Now, what to do about clashes? Eg, what if files "too%06dany" and "toomany" both exist?

Several answers present themselves:

  • Prefer them in alphabetical order?
  • Prefer them in almost alphabetical order, but sort the escape sequence to before/after other files?
  • Check for the existence of clashing filenames and raise error.
  • Don't allow clashes. Enforce a one-to-one mapping of strings to filename encodings.

I like the last answer best. Encodings that are not mandatory are forbidden. In other words, for any file name it must be the case that:

(encode (decode filename))

gives the original filename again.

Answer 2: Encode "main" with a similar escape sequence.

That is, some escape sequence that would otherwise be illegal means "main". Let's use "%main" for that.

Answer 3: A file is a list of sexps

This will probably be the most controversial answer. Instead of reading the first syntactic datum in the source file, let the whole source file be a list. That is, when you start to load a file, pretend you just read an open bracket, and the matching close bracket is EOF. Each sexp in between is one element in the list.

That even handles the case where the file is just a script: Put Kernel's `$sequence'1 as the first symbol in the file.

Tentative answer 4: Library namespaces for special purpose

These would include at least:

  • Standard preludes for an implementation
    • Say the implementation is called "acme", the prefix would be;
      (implementation acme) 
  • System rc files for various purposes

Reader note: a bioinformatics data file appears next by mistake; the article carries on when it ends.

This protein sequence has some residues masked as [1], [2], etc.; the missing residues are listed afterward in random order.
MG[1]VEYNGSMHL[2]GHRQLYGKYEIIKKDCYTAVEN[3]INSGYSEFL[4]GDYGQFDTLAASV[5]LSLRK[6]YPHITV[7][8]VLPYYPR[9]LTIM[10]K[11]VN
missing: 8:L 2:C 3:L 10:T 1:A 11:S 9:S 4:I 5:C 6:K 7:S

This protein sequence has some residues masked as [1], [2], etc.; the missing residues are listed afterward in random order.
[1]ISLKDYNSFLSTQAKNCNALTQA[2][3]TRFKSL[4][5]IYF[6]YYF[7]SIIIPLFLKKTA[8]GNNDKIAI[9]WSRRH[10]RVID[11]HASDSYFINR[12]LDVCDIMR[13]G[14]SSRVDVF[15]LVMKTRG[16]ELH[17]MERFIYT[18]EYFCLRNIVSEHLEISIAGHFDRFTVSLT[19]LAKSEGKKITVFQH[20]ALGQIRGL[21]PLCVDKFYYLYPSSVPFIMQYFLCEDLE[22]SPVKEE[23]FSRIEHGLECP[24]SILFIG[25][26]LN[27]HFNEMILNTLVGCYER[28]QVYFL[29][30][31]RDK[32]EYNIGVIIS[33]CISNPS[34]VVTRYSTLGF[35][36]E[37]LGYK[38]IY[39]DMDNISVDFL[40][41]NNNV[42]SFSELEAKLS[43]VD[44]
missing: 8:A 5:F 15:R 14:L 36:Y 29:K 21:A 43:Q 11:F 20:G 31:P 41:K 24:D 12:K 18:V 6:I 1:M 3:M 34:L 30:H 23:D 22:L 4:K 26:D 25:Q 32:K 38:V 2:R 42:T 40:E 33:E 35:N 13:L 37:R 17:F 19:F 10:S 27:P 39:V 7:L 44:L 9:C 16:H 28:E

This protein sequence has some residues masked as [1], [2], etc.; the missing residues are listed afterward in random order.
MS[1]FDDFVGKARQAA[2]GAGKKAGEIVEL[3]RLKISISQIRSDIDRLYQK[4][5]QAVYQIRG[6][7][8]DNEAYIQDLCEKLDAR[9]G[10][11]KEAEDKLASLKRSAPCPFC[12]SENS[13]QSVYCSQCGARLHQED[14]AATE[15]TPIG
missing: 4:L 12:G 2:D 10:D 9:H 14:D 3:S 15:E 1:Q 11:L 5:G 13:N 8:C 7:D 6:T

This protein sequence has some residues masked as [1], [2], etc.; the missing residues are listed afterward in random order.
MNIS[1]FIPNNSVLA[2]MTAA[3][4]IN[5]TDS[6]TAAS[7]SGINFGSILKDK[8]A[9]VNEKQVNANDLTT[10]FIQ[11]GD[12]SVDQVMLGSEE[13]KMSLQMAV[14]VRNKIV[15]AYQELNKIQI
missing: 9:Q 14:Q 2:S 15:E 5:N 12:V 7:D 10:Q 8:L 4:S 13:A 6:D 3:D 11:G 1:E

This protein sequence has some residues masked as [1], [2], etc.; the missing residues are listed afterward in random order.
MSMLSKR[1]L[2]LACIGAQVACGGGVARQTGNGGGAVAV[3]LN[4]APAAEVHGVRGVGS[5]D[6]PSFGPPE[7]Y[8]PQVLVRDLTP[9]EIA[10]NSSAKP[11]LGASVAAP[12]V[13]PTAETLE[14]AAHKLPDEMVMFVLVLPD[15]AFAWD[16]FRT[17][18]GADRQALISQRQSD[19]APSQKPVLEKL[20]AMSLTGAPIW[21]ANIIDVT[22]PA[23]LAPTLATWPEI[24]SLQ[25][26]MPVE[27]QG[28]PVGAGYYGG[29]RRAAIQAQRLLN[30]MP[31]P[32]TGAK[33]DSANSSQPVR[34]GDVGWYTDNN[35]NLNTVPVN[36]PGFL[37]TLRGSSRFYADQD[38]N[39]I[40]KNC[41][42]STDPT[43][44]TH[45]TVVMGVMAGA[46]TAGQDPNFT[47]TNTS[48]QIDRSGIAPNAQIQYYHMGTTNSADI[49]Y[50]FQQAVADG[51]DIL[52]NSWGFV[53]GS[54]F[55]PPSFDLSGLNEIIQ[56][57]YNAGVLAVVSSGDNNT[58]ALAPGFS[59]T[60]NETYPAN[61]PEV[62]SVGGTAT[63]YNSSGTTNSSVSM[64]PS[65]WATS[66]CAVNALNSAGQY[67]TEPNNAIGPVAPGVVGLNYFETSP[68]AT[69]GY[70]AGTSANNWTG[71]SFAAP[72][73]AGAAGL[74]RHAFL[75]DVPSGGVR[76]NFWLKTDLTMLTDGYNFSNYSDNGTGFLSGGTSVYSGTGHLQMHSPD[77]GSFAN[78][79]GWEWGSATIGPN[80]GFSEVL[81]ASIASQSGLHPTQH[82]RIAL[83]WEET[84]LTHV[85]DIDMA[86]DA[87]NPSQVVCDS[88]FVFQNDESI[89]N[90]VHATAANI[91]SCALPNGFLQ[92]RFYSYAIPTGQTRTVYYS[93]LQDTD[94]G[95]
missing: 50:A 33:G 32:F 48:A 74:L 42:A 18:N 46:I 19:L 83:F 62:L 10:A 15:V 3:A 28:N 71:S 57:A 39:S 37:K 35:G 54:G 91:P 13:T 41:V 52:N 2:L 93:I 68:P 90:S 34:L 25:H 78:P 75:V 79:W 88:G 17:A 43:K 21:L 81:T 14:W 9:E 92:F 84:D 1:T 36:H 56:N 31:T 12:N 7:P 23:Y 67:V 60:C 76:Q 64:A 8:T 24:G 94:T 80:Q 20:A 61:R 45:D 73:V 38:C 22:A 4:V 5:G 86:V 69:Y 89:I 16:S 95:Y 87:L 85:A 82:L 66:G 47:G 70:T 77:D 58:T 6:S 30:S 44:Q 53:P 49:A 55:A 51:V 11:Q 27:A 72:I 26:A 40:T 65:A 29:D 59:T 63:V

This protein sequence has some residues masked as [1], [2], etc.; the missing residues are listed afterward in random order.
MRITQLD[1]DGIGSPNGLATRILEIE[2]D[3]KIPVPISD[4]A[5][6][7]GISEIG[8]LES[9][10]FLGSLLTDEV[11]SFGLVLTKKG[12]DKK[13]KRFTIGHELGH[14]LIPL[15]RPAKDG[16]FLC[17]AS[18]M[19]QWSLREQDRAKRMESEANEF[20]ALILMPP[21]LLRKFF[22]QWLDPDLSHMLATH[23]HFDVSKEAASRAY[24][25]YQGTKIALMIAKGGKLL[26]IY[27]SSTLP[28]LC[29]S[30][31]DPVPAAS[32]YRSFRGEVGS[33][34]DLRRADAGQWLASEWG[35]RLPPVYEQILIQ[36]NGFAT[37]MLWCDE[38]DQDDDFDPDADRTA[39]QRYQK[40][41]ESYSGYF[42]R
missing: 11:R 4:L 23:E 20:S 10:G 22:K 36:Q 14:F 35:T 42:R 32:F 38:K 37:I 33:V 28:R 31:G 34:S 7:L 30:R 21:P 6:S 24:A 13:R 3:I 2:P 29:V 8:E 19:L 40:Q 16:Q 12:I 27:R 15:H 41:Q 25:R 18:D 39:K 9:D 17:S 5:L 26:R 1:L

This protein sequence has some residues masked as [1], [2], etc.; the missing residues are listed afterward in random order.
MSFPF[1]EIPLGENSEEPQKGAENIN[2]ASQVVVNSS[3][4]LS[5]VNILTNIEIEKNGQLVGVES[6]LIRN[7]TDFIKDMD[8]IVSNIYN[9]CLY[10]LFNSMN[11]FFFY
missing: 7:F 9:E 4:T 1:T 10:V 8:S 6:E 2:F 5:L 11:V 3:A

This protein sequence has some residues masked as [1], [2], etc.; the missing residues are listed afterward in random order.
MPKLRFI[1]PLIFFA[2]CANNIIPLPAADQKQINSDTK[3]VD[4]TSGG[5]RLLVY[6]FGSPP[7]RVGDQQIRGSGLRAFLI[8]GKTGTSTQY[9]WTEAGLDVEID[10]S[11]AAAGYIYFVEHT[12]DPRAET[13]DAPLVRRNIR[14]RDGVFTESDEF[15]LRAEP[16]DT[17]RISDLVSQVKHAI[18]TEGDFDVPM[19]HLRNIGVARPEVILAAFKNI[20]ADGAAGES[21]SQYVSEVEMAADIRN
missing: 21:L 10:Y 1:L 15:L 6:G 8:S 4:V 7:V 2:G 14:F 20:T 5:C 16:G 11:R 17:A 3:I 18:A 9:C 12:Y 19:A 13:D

• Personal rc files for various purposes

Tentative answer 5: Resolving the treatment of versioning.

Recapping, the things I wanted were:

  1. Want to can choose among available versions
  2. Use sub-features for version requirement.
  3. Version IDs need not be major.minor.release
  4. Don't make the version-update treadmill go faster than it has to.

If we were to use traditional major.minor.release version numbers, that would satisfy #1 but scuttle #2 and #3.

My tentative answer is to eschew the false economy of not reading a file before you need it. Our code should just partially evaluate the file and see what it places in a "subfeatures" area2. If that's ambiguous, then we have a problem - but we always would have in that case.

If efficiency is required, do it behind the scenes. Possibly pre-compile data for individual files or even to index the entirety of code available on a given system.

For #4, I have a tentative scheme involving automated tests and code coverage tools, but that's for another time.

Answer 6:

If a library path resolves partway thru to file rather than a directory, look in that file for submodules. IIRC this is a direct clone of how Mercury does it.


1 equivalent to Lisp `progn' or Scheme `begin'.

2 Kernel is basically re-inventing these things with first-class environments. So very likely subfeatures will be an environment accessed by key from the main environment that the library provides.

No comments:

Post a Comment